Tony Paterson: Germans pine for a stronger leader

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Ever since the trauma caused by a certain Alsatian dog-lover with a toothbrush moustache, the Germans have had their difficulties with the notion of a strong leadership.

The post-war federal system ensures that political power remains as decentralised as possible and even the term Führer has been all but eradicated from everyday use – although stripped of Nazi contamination, the word simply means "leader".

Gradually, however the collective aversion to macho behaviour at the top appears to be waning. In fact the public is beginning to clamour for it. A poll was conducted last week on the performance of the country's conservative President, Christian Wulff. The head of state caused an almighty kerfuffle within his own party earlier this year by insisting that Muslims were a part of Germany. Not long afterwards his colleague, Angela Merkel went out of her way to set the record straight by insisting that multi-culturalism had "failed". Yet 80 per cent of those polled about Wulff thought that he should show " more edge".

This demand for authoritative leadership is visible elsewhere. Helmut Schmidt, the 92-year-old, chain-smoking former Social Democrat Chancellor is enjoying revival as a sort of Teutonic Confucius. His opinions on everything from nicotine consumption to Greek bailouts are widely popular, respected and provided weekly by the country's Die Zeit newspaper in a column endearingly entitled "A cigarette with Helmut Schmidt".

A leading political commentator for Germany's liberal Süddeutsche Zeitung newspaper has just taken pining for strong leaders a stage further. On Saturday, he published a whole page bemoaning the fact that former "Unification Chancellor" Helmut Kohl was no longer actively engaged in politics: "I would never have believed that I would miss Helmut Kohl so much. Kohl didn't understand much about economics, but he knew a great deal about Europe."

The surge in demand for robust leadership no doubt has its roots in the perceived lack of it being shown by the first female Chancellor of Germany. In Greece last week, her government was being called " Nazi" for the tough terms imposed on the bailout, but in Germany it is viewed increasingly as an inept administration heading for defeat. Opposition parties are even predicting that it may fall before the next scheduled general election in the autumn of 2013. Considering that Germany stands almost alone in Europe with its booming economy, the government's lack of popularity is extraordinary. If an election were held tomorrow, Merkel's government would be ousted instantly by a coalition of Greens and Social Democrats.

Merkel's career as Chancellor started brilliantly, but the rot began during the first round of the euro crisis last year. Instead of talking up the advantages of the single currency, she buckled under hostile public opinion, dithered, and failed to allay voters' fears that on Greece, they were being forced to throw good taxpayers' money after bad. The second euro crisis has helped confirm this impression. After giving in to French demands and dropping her insistence that private banks should be obliged to help in the bailout, the Chancellor appeared driven by events rather than controlling them. "The balance sheet is miserable," wrote one commentator, "Merkel is failing to secure German demands in Europe and she has not succeeded in winning Germans over to the rescue of the Euro."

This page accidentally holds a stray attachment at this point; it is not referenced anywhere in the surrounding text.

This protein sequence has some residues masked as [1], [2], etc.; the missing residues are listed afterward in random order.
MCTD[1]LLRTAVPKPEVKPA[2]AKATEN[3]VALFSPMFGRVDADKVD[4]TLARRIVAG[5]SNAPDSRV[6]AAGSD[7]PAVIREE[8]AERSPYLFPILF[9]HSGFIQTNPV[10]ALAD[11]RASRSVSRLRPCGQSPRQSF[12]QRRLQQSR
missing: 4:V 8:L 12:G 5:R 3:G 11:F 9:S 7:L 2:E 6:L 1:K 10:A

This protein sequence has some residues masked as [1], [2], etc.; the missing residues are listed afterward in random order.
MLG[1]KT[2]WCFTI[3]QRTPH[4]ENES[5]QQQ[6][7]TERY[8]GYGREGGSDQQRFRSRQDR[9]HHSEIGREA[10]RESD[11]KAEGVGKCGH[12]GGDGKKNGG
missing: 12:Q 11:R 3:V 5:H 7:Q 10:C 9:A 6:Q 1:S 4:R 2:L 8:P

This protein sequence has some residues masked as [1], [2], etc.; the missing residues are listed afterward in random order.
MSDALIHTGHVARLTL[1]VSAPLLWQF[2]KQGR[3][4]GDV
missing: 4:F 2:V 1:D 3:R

Toxic sex toys? Nein, danke!

The travails of Japan's Fukushima powerplant certainly drove Angela Merkel to make Germany the first major country in Europe to completely abolish nuclear power. The decision was taken hurriedly and on the back of a wave of public sympathy for the Green party, which shows little sign of subsiding. However, the Chancellor's unexpected policy U-turn has temporarily robbed the Greens of one of their most important hobby-horses (it is hard to "outgreen" a total nuclear shutdown). The environmentalist party has been suffering in other ways too: it has had to sack one of its key election campaign managers in Berlin after he was caught drunk-driving and tried to run away from the police. Further embarrassment was heaped on the party after police discovered that the window boxes at an east German Green party headquarters, were stuffed full of cannabis plants.

A diversionary headline was badly needed. Now the party appears to have found one in the form of toxic dildos, vibrators and other assorted sex toys. The Greens claim to have found hard evidence that these appliances often contain unacceptably high levels of carcinogenic substances which could threaten those who use them. It has submitted a paper to the government called "sexual health as a consumer protection issue" and is demanding a full inquiry.

The awesome victories of football's valkyrie

If the sportswriters are to be believed, Germans in search of a true modern leader need look no further than Ms Silvia Neid, the 47-year-old trainer of the national women's football side which is performing so auspiciously at this year's current German-hosted FIFA Women's World Cup. Ms Neid is only 5ft 5ins tall, but she has blonde hair, steel blue eyes and most of the time wears an awesomely determined look on her face. She rates as Germany's most successful female footballer and as a trainer already has a string of national victories under her belt including the 2009 European Championship. "With her charm and leadership qualities, she seems to have everything under control and takes her team to victory with manifest sovereignty," is how one commentator described her. Angela Merkel is one of her fans. She must be jealous.